Photo taken on Jan. 21, 2018 shows the site of the Great Shangqing Palace at the foot of Longhu Mountain in Yingtan, east China's Jiangxi Province. After a four-year excavation, archeologists have confirmed the location of the Great Shangqing Palace, which is China's largest Taoist temple built in the Song Dynasty (960-1279) and used continuously until it was destroyed by fire in 1930. (Xinhua/Wan Xiang)
NANCHANG, Jan. 21 (Xinhua) -- After a four-year excavation, archeologists have confirmed the location of China's largest Taoist temple, built in the Song Dynasty (960-1279) and used continuously until it was destroyed by fire in 1930.
Xin Lixiang, an archeologist from China's National Museum and one of China's most authoritative people on the Qin and Han dynasties, said at a press conference on Sunday that the Great Shangqing Palace was a place of worship for a line of emperors throughout Chinese history and was the primary location for the Zhengyi Sect of Taoism.
Archeologists have excavated 5,000 square meters of the palace, which was dedicated to a Chinese Taoist master, located at the foot of Longhu Mountain in east China's Jiangxi Province.
The Zhengyi Sect of Taoism was found by Zhang Daoling (34-156), who was known as Celestial Master Zhang and is believed to have lived and practiced Taoism at Longhu Mountain. Zhang's Taoist temple was originally built on top of the mountain during the Han Dynasty (202 B.C -220 A.D.).
During Song Dynasty, a Taoist palace dedicated to Zhang was built at the foot of the mountain, and was later expanded and became an imperial palace for Taoist practice through Yuan Dynasty (1271-1368).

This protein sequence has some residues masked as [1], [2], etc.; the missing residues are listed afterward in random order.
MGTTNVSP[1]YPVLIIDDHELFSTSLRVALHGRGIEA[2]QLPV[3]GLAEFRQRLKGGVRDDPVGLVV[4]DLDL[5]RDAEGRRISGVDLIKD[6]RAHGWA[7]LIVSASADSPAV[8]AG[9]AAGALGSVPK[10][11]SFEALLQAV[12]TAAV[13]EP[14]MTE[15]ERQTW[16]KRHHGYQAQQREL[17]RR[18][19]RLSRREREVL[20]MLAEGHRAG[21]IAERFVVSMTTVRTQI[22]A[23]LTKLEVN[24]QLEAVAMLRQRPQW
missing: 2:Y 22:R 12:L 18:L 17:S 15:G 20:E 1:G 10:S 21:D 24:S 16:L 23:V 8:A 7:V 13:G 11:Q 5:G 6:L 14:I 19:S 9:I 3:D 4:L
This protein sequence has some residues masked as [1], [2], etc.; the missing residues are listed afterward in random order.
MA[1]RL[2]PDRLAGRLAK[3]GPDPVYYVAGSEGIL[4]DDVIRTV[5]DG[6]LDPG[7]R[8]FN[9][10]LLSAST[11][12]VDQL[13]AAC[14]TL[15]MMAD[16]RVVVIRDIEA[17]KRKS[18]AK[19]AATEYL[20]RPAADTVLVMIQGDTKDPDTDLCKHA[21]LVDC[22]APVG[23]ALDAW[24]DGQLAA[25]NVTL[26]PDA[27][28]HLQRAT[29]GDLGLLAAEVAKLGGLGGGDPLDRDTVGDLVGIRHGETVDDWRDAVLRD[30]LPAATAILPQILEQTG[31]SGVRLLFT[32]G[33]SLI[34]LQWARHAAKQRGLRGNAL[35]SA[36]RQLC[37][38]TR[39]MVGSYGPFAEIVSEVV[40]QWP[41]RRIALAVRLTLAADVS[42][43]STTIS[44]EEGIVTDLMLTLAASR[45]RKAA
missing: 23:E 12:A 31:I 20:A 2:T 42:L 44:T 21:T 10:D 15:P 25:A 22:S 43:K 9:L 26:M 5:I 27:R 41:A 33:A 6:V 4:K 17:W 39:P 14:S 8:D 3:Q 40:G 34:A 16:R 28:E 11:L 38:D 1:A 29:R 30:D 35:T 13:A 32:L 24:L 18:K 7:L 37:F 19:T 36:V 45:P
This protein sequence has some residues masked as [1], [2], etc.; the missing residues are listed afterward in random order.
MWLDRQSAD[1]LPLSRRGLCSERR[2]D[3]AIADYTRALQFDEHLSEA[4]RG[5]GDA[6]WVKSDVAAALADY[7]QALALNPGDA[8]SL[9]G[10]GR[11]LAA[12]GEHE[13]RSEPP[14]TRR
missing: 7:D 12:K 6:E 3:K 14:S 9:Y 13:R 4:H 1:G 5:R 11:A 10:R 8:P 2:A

The palace was destroyed in a fire in 1930.
In 2014, workers building a scenic area at the mountain found a stele with characters marking a major renovation of the palace during the rein by Eperor Jiaqing (1760-1820) in Qing Dynasty. The provincial cultural relics bureau reported the finding to the State Bureau of Cultural Relics who approved the excavation.
Archeologist said it is the largest excavation of a Taoist site in China. In addition to the core palace excavation, archeological surveys have been carried out over a 30-square-km area to ascertain the original palace structure.
A trove of pottery and porcelain as well as building materials were unearthed, including glazed tiles from the temple's ancient paintings.
Archeologists believe that the ruins of the palace are worthy of an application for world heritage classification in the future.